I was expecting someone to tell me that they knew of some Java script that had this effect, especially some of the Microsoft specific programming shortcuts.

Thanks again.

P
 
Old 02-24-2009, 07:13 AM   #4
rylan76
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Nope, if this kind of control was possible off the net, it would be a security disaster for -any- operating system. I suspect you have some kind of hardware problem that gets triggered somehow if the browser gets lots of HTTP input to handle.
 
Old 02-24-2009, 03:51 PM   #5
dumboldguy
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Question

I was curious if you are using KDE 4.0 or 3.5? I was having frequent crashes with 4.0 but not after I installed 3.5. None to to the power off point. Just program crashes, and lock ups. Thanks
 
Old 02-25-2009, 06:06 AM   #6
Turgidson
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A good question. I just went to Opensuse.org to see what was in distribution 11.1. I still cannot answer you. They list 2 different flavors of KDE as part of the distribution package (3.5 and 4.1).

When I installed SuSE 11.1, I was given a choice of the gNome and KDE. I installed KDE, but I don't recall any discussion of KDE versions. I'm away from that computer at the moment, but I will check when I get home.

Thanks

P
 
Old 02-25-2009, 06:49 AM   #7
ronlau9
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Quote:
Originally Posted by Turgidson View Post
A good question. I just went to Opensuse.org to see what was in distribution 11.1. I still cannot answer you. They list 2 different flavors of KDE as part of the distribution package (3.5 and 4.1).

When I installed SuSE 11.1, I was given a choice of the gNome and KDE. I installed KDE, but I don't recall any discussion of KDE versions. I'm away from that computer at the moment, but I will check when I get home.

Thanks

P
In my opinion opensuse standard install kde 4.1
If you like to have kde 3.5 you have to install it manually through Yast
 
Old 02-25-2009, 01:59 PM   #8
salasi
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Quote:
Originally Posted by ronlau9 View Post
If you like to have kde 3.5 you have to install it manually through Yast
From what I remember, that's not true. I installed both (and gnome and enlightenment and XFCE and windowmaker) at install time and only had to use yast when I realised that the enlightenment that I had installed wasn't e17 and was just e16. So now I've got two versions of enlightenement installed too.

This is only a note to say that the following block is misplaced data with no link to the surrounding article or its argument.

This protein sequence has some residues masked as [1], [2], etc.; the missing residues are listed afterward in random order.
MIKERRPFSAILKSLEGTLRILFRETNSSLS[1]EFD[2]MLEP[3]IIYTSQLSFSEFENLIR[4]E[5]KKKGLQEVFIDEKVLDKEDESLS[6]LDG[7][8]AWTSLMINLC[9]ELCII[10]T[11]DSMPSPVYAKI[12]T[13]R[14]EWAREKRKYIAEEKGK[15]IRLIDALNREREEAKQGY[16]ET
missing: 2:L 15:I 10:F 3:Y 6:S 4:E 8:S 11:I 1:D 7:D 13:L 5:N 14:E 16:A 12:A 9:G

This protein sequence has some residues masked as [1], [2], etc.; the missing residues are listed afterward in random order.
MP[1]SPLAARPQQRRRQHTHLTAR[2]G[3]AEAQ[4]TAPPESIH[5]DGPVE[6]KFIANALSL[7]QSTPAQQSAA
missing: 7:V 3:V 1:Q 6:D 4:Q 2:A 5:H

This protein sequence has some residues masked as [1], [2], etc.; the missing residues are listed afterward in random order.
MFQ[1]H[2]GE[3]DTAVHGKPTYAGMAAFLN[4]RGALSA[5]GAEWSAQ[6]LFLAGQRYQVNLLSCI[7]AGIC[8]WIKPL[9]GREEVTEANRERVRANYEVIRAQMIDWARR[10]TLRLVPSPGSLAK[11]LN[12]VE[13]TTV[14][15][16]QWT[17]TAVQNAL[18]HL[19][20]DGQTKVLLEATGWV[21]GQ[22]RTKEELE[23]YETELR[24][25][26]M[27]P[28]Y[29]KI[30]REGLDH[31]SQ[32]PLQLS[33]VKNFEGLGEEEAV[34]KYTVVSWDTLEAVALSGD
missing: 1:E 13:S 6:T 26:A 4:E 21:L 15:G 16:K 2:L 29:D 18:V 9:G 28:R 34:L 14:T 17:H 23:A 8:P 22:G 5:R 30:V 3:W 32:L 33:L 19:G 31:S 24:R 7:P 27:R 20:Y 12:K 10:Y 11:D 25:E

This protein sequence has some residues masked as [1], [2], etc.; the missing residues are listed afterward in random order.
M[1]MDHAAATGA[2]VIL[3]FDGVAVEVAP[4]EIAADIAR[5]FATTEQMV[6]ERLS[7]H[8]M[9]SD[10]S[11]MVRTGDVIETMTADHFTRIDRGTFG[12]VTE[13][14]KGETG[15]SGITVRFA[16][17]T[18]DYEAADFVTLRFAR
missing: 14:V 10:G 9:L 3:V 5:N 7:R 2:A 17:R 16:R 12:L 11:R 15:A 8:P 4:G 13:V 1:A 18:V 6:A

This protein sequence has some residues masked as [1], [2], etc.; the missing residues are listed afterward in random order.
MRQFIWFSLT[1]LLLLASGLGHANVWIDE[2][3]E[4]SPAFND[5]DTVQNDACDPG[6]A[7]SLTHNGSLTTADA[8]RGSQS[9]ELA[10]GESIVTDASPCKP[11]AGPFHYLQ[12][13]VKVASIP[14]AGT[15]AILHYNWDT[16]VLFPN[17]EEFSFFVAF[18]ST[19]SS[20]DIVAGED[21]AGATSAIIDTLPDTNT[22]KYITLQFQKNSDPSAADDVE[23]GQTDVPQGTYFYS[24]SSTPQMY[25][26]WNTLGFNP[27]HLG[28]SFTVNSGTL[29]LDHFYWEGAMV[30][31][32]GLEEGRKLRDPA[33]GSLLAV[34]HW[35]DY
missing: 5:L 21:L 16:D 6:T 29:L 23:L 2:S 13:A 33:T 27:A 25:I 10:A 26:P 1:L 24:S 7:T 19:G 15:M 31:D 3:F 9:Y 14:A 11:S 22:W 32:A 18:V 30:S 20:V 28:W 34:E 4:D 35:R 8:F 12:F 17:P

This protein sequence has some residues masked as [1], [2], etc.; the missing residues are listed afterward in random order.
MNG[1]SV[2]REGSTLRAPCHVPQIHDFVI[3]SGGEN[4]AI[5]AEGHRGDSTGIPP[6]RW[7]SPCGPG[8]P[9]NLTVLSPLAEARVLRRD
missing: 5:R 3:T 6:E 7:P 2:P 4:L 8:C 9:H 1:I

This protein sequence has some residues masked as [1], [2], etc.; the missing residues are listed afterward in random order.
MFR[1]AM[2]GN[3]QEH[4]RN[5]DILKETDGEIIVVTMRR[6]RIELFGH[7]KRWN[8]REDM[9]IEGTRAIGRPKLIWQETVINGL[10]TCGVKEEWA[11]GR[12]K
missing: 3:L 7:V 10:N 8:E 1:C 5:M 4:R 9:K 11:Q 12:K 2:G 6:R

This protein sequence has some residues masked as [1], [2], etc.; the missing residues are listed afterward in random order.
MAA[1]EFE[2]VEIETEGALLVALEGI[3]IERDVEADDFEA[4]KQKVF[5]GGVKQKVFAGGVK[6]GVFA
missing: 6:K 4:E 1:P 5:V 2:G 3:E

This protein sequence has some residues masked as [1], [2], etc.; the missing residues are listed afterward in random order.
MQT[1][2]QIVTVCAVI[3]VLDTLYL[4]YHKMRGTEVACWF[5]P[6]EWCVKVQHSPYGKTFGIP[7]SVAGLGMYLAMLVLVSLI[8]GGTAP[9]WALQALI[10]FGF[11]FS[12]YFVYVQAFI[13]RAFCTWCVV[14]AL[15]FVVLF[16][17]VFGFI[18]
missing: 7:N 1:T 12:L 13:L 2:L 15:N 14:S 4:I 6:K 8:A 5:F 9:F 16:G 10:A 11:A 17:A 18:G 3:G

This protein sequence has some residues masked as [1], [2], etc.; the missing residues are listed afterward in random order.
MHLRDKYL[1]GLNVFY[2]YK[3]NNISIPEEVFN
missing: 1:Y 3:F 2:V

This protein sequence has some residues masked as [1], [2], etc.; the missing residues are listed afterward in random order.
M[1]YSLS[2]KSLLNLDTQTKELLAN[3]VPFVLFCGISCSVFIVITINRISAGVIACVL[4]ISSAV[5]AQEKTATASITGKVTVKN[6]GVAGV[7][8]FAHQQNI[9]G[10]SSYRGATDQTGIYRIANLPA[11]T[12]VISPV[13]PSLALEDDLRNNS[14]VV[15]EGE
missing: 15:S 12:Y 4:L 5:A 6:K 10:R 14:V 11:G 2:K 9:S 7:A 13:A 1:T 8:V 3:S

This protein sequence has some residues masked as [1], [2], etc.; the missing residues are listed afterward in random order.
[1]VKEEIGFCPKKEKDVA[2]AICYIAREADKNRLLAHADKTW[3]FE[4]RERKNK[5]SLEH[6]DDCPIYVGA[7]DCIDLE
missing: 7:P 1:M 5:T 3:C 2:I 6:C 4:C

Err, and sometimes I say I would like a small, clean, efficient install...I'm afraid I now know what stops that happening.

Anyway, if stability is the main objective, I wouldn't regard kde 4.1 as the answer. If its only animated or games sites, it isn't your graphics card overheating, is it?
 
Old 02-26-2009, 02:34 AM   #9
ronlau9
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Quote:
Originally Posted by salasi View Post
From what I remember, that's not true.
Well it might be possible that it depends on youŕe install media
I always choice the live CD and on that one is only one GUI
The rest I have to install it myself
 
Old 02-26-2009, 06:15 AM   #10
Turgidson
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Quote:
Originally Posted by salasi View Post
From what I remember, that's not true. I installed both (and gnome and enlightenment and XFCE and windowmaker) at install time and only had to use yast when I realised that the enlightenment that I had installed wasn't e17 and was just e16. So now I've got two versions of enlightenement installed too.

Err, and sometimes I say I would like a small, clean, efficient install...I'm afraid I now know what stops that happening.

Anyway, if stability is the main objective, I wouldn't regard kde 4.1 as the answer. If its only animated or games sites, it isn't your graphics card overheating, is it?
Graphics card? We've been using on-board graphics. We have been thinking about adding a graphics card (any suggestions for a kid's computer?), but none yet.

But then, I would be surprised if the games we're talking about heated anything up. This isn't one of those reality warfare type games. ...And shutdown seemed to happen as soon as he went to the site. It's as if the god of the computer said, "Ooh, not on my screen."

P